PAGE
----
Anyone willing to travel to remote places for the sake of science has to accept some health problems, be it frostbite in Antarctica or bone loss in space. To make matters worse, these people also have to accept self-diagnosing and self-treating these health problems, not to mention others that may arise in the course of their missions.
Lonely Earth-like planets with tumultuous cores could conceivably support life even if they had no stars, a new study says. Researchers Dorian Abbot and Eric Switzer at the University of Chicago have dubbed these theoretical worlds “Steppenwolf planets,” because “any life in this strange habitat would exist like a lone wolf wandering the galactic steppe.” And because they were born to be wild.
Among NASA’s top priorities is the goal of locating life in the universe and it has – on Earth. But in doing so, NASA may have found a new tool to help it seek out life elsewhere in our solar system. An imaging satellite has located microbial life on the ground from space for the first time. And if it can do that here, it stands to reason that the technology might be able to do so on other planets as well.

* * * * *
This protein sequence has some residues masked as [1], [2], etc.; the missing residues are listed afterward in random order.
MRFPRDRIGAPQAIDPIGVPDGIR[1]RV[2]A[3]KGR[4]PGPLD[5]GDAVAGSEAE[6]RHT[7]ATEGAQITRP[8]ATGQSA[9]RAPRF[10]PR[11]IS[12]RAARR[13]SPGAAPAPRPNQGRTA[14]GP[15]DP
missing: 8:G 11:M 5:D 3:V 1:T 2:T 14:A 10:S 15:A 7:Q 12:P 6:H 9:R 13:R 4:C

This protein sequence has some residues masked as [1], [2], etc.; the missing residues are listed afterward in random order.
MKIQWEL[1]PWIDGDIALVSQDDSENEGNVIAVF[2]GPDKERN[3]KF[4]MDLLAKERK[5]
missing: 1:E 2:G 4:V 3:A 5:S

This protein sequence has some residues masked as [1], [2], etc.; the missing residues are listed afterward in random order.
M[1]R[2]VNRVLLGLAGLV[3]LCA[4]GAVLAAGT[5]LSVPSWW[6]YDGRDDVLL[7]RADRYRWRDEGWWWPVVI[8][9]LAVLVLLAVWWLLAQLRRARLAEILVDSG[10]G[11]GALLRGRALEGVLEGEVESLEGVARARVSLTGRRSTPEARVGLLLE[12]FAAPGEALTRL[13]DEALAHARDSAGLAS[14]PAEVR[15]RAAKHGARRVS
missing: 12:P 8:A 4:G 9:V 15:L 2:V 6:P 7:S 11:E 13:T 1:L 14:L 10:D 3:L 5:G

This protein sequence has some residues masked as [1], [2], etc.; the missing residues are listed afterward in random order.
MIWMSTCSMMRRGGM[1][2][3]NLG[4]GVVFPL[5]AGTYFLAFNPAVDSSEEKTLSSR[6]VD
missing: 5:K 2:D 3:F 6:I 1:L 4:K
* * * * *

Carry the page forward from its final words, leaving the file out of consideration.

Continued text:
Water bears, the tiny creatures that have already been proven to survive direct exposure to the vacuum of space, were slated for launch to a Martian moon this month. But Russian officials chose to delay their first interplanetary mission in more than a decade due to safety and technical issues, until the next launch window opens in 2011.
Five amazing, clean technologies that will set us free, in this month's energy-focused issue. Also: how to build a better bomb detector, the robotic toys that are raising your children, a human catapult, the world's smallest arcade, and much more.